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Ten Over-the-Top Corn Mazes Across the U.S.

Get lost and found in these incredible, activity-packed corn mazes.


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September is a bittersweet time of year, when hot evenings start to get a little shorter and a little crisper, and changing leaves start to drop. Sure, saying goodbye to summer is tough, but the pleasures of autumn rarely arrive too early. Summer might have ice cream and beaches, but fall means apple orchards, pumpkin patches, and of course, getting lost in a corn maze.

If your last visit to cut a pumpkin off the vine was in your own childhood, prepare yourself, because things have changed. Farm visits have had a renaissance since then, adding a slew of activities to the menu. As for corn mazes, today they’re often the main attraction, and it’s not hard to see why. Mazes are designed so their trails depict everything from Curious George to figures of Greek mythology to the Vitruvian Man. Farmers across the world have jumped on the bandwagon, designing huge, over-the-top corn mazes packed full of interactive challenges.

The joy of these mazes is simple: they take you outdoors for an adventure with friends or family, in beautiful autumn weather. Many of these mazes have multiple courses for different skill levels, often depending on which clues they give, meaning children can play without getting overwhelmed, but teens and adults can challenge themselves.

Related: Vacation Destinations That Are Best Experienced in October

While these mazes are old-fashioned, low-tech fun for everyone, the process of making them isn’t either. It can take months, and a lot of creativity, to settle on a theme and design for a maze. That drawing will be laid out in a computer design program and then plotted against a grid so the farmers know exactly where to cut through the cornfield. It’s a lot of work and time-consuming, but luckily farmers can outsource. Companies, like Maize (styled MAiZE), help farms get their corn maze off the ground—or out of it, that is—by offering design and cutting services.

So, get lost: here are ten over-the-top corn mazes the whole family will enjoy.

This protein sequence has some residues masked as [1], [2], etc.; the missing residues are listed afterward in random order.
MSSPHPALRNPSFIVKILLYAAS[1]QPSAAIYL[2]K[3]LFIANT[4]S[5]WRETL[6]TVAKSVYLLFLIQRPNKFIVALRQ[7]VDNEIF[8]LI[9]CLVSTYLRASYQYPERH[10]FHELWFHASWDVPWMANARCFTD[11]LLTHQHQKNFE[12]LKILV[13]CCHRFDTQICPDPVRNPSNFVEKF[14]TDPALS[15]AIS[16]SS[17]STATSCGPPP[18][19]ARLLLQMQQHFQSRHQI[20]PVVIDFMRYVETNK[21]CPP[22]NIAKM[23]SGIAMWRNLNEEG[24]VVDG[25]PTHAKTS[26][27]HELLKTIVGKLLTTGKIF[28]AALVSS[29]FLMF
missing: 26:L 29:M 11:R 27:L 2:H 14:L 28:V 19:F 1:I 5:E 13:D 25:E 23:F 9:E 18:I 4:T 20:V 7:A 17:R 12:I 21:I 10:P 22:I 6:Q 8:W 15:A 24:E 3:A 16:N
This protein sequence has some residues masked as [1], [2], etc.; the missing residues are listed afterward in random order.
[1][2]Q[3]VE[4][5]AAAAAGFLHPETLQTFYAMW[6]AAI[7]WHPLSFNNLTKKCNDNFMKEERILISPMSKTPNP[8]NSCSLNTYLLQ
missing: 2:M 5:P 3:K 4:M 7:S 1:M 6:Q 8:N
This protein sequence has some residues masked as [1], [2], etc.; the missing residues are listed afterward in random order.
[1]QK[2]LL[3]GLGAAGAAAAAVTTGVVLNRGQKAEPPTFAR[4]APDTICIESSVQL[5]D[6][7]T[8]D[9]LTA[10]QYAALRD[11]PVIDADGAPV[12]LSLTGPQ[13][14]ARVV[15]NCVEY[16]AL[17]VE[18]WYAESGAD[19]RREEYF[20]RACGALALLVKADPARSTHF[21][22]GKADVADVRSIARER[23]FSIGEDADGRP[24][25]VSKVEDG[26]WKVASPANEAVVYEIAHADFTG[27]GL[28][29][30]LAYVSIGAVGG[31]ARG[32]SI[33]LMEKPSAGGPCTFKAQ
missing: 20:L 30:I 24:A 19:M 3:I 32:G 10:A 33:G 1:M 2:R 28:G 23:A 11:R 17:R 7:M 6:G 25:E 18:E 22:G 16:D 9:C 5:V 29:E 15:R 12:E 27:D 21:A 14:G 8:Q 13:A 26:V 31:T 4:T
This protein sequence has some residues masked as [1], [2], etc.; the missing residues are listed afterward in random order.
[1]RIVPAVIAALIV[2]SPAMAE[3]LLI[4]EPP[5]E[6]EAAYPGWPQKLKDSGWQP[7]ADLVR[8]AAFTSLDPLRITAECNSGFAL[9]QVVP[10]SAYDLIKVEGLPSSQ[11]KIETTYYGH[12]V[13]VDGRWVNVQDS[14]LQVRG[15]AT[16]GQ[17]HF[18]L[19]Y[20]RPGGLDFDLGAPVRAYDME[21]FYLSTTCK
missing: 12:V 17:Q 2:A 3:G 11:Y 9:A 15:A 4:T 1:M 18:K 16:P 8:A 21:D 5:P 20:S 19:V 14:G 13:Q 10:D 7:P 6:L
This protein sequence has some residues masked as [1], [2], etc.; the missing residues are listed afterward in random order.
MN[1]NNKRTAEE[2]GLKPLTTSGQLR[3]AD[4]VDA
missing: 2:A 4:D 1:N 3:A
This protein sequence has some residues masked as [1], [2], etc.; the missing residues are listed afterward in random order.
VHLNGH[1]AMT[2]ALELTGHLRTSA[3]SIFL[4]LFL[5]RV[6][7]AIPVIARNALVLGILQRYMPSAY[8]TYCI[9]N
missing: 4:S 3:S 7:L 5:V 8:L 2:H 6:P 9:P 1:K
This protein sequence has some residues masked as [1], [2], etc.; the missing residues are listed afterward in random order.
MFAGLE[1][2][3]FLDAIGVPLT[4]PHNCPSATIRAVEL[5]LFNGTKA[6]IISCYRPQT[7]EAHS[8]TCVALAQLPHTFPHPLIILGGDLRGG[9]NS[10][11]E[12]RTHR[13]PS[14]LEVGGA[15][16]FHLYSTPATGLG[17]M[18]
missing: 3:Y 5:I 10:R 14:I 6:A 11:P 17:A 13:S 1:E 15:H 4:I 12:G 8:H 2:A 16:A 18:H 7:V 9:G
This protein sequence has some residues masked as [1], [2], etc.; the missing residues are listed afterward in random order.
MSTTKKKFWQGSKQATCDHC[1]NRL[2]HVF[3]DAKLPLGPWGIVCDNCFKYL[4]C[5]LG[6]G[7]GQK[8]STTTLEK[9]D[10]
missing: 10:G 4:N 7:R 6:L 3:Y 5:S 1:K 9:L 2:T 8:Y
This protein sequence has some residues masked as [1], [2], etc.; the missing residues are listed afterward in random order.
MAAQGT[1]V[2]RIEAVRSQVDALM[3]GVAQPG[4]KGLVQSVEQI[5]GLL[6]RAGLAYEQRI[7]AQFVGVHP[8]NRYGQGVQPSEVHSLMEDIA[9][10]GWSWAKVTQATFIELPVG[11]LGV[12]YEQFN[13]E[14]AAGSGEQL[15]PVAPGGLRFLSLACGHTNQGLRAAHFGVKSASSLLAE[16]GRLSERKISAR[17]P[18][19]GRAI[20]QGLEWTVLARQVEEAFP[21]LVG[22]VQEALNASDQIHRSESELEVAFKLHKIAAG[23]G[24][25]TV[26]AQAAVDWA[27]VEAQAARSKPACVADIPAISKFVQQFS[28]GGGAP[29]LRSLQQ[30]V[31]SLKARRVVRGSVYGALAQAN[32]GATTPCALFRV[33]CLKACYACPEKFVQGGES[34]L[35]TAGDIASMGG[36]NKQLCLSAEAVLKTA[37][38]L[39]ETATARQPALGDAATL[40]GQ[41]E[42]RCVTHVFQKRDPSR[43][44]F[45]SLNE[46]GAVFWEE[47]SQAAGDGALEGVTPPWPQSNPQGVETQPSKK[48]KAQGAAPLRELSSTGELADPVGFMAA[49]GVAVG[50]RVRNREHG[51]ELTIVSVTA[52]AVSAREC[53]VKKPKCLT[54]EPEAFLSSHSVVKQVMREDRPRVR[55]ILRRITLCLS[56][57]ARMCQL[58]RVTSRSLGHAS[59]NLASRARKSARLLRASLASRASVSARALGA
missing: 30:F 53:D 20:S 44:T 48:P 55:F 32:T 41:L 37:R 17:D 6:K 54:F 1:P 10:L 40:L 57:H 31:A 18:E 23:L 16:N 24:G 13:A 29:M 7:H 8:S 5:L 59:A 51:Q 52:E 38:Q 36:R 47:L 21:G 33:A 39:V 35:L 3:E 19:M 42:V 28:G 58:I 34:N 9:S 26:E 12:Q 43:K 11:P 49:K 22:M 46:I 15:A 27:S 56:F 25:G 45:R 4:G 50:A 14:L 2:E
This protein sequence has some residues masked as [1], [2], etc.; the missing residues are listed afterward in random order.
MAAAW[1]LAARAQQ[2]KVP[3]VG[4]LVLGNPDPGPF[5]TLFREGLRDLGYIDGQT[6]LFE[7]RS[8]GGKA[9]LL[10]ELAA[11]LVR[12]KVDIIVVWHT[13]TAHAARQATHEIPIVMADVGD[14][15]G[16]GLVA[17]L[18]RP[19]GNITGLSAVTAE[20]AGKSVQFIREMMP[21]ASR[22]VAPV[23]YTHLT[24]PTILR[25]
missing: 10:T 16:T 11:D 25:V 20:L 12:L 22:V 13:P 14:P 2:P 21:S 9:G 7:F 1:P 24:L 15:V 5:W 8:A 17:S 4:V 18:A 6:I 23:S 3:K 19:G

Cherry Crest Farm––Ronks, Pennsylvania

At Cherry Crest corn maze there are three levels of challenge. The first takes about 20 minutes, with help from trail markers, and the second about 45 minutes. If you’re up for putting your skills to the test, go for the full maze and expect to spend about two hours searching for all the clues along the way. This year’s corn maze theme is ‘Man on the Moon,’—to really keep on-theme, come back in the evening to do it by moonlight (and flashlight).

Cornbelly’s––Spanish Fork, Utah

Cornbelly’s was started by corn maze pioneer Brett Herbst, who now runs Maize, and has been going strong for 24 years. This delight includes the main maze (last year’s theme was ‘Greatest Cornman’), a train ride through a candy corn maze, a small and simple children’s version, and a nighttime haunted corn maze.

Long and Scott’s––Mount Dora, Florida

The Sunshine State is better known for orange groves, but this working farm grows corn, cabbage, and cucumbers. The corn maze is only one of a handful of options on offer at Long and Scott’s—there’s also the labyrinth and mist mazes, and a 60-foot slide into a sandpit.

Cool Patch Pumpkins––Dixon, California

Cool Patch takes its name from the pumpkin side of the business, but don’t be fooled into thinking corn is an afterthought. This farm has the distinction of holding the Guinness World Record for being the largest temporary corn maze.

Happy Day Farm––Manalapan, New Jersey

At Happy Day Farm, you can roam through three miles of maze on 10 acres, with designs focused on anniversary themes like John Deere’s 100th birthday, or Curious George’s 75th. The aim here is to collect squares for your ‘maize-o-poly’ board, and families with little ones have the option to take the shorter path.

Amazing Acres––Edwardsburg, Michigan

Kids will have a literal field day at this 90-acre farm. Amazing acres advertises nearly 50 activities, including oversized tricycle racing, an apple cannon, and a covered wagon play structure. The farm also has two corn mazes, designed with this year’s theme of superheroes and unicorns in mind.

Vermont Corn Maze––Danville, Vermont

Twenty-four acres, 10-foot-tall corn stalks and more than three miles of trails mean you should expect to spend more than two hours finding your way through this winding maze. For children, there’s a shorter version, and both options include an underground tunnel.

Treinen Family Farm––Lodi, Wisconsin

Treinen Family Farm is a child’s paradise, with tractor tire playgrounds, slides, and a hayfort. The maze takes about 45 minutes to complete, and before you head out, climb up the ‘observation tower’ for a look at the pattern (last year’s included a giant elephant). Teams get a blank map and find clues in mailboxes along the way.

Queens County Farm Museum––Queens, New York

Sick of getting lost in between buildings? You don’t need to go far to get lost in between corn stalks instead. ‘The Amazing Maize Maze’ is made up of puzzles and clues that lead city slickers through three acres of path at New York City Landmark Queens County Farm Museum.

A-Maize-ing Farms––Mayfield, Kentucky

With a name like A-Maizing-ing Farms, it’s no surprise that they’ve claimed the honor of Kentucky’s largest corn maze. There are three levels of challenge here, as well as a giant bounce pillow, hayrides, and pumpkins.


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